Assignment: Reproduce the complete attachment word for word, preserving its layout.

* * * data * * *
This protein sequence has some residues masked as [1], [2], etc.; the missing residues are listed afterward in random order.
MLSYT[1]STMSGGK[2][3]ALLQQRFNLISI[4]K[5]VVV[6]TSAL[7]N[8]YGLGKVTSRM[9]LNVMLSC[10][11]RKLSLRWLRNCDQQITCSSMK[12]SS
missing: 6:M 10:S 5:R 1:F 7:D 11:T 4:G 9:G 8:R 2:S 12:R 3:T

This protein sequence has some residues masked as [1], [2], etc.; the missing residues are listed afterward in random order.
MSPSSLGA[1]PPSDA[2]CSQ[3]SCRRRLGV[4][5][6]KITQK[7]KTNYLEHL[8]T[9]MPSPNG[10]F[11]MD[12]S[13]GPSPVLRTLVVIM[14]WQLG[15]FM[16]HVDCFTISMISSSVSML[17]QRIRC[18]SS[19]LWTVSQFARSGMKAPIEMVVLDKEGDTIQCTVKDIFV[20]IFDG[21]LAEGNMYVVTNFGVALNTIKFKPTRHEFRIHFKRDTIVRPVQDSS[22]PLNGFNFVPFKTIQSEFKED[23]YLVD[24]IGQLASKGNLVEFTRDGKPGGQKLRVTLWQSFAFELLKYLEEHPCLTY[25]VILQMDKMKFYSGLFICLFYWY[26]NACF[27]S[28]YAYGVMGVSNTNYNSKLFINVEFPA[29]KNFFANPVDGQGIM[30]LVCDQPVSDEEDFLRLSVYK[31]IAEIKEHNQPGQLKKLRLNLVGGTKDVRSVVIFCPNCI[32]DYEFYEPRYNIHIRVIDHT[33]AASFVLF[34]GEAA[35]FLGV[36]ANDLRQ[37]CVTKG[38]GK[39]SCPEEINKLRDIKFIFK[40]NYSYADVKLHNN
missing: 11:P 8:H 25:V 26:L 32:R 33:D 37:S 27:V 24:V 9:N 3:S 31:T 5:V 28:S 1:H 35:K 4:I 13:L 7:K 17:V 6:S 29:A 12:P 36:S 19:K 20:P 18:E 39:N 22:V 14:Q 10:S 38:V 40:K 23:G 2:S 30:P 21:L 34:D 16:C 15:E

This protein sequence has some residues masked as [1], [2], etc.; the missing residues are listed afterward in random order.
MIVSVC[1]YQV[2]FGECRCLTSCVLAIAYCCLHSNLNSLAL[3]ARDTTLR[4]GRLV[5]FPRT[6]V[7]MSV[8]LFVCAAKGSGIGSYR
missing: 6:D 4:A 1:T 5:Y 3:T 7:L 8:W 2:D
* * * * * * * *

This protein sequence has some residues masked as [1], [2], etc.; the missing residues are listed afterward in random order.
MLSYT[1]STMSGGK[2][3]ALLQQRFNLISI[4]K[5]VVV[6]TSAL[7]N[8]YGLGKVTSRM[9]LNVMLSC[10][11]RKLSLRWLRNCDQQITCSSMK[12]SS
missing: 6:M 10:S 5:R 1:F 7:D 11:T 4:G 9:G 8:R 2:S 12:R 3:T

This protein sequence has some residues masked as [1], [2], etc.; the missing residues are listed afterward in random order.
MSPSSLGA[1]PPSDA[2]CSQ[3]SCRRRLGV[4][5][6]KITQK[7]KTNYLEHL[8]T[9]MPSPNG[10]F[11]MD[12]S[13]GPSPVLRTLVVIM[14]WQLG[15]FM[16]HVDCFTISMISSSVSML[17]QRIRC[18]SS[19]LWTVSQFARSGMKAPIEMVVLDKEGDTIQCTVKDIFV[20]IFDG[21]LAEGNMYVVTNFGVALNTIKFKPTRHEFRIHFKRDTIVRPVQDSS[22]PLNGFNFVPFKTIQSEFKED[23]YLVD[24]IGQLASKGNLVEFTRDGKPGGQKLRVTLWQSFAFELLKYLEEHPCLTY[25]VILQMDKMKFYSGLFICLFYWY[26]NACF[27]S[28]YAYGVMGVSNTNYNSKLFINVEFPA[29]KNFFANPVDGQGIM[30]LVCDQPVSDEEDFLRLSVYK[31]IAEIKEHNQPGQLKKLRLNLVGGTKDVRSVVIFCPNCI[32]DYEFYEPRYNIHIRVIDHT[33]AASFVLF[34]GEAA[35]FLGV[36]ANDLRQ[37]CVTKG[38]GK[39]SCPEEINKLRDIKFIFK[40]NYSYADVKLHNN
missing: 11:P 8:H 25:V 26:L 32:R 33:D 37:S 27:V 24:V 9:N 3:S 31:T 5:V 28:S 1:H 35:K 4:I 13:L 7:K 17:V 6:S 29:A 12:P 36:S 19:K 20:P 18:E 39:N 22:V 14:Q 10:S 38:V 40:K 23:G 2:S 30:P 21:L 34:D 16:C 15:E

This protein sequence has some residues masked as [1], [2], etc.; the missing residues are listed afterward in random order.
MIVSVC[1]YQV[2]FGECRCLTSCVLAIAYCCLHSNLNSLAL[3]ARDTTLR[4]GRLV[5]FPRT[6]V[7]MSV[8]LFVCAAKGSGIGSYR
missing: 6:D 4:A 1:T 5:Y 3:T 7:L 8:W 2:D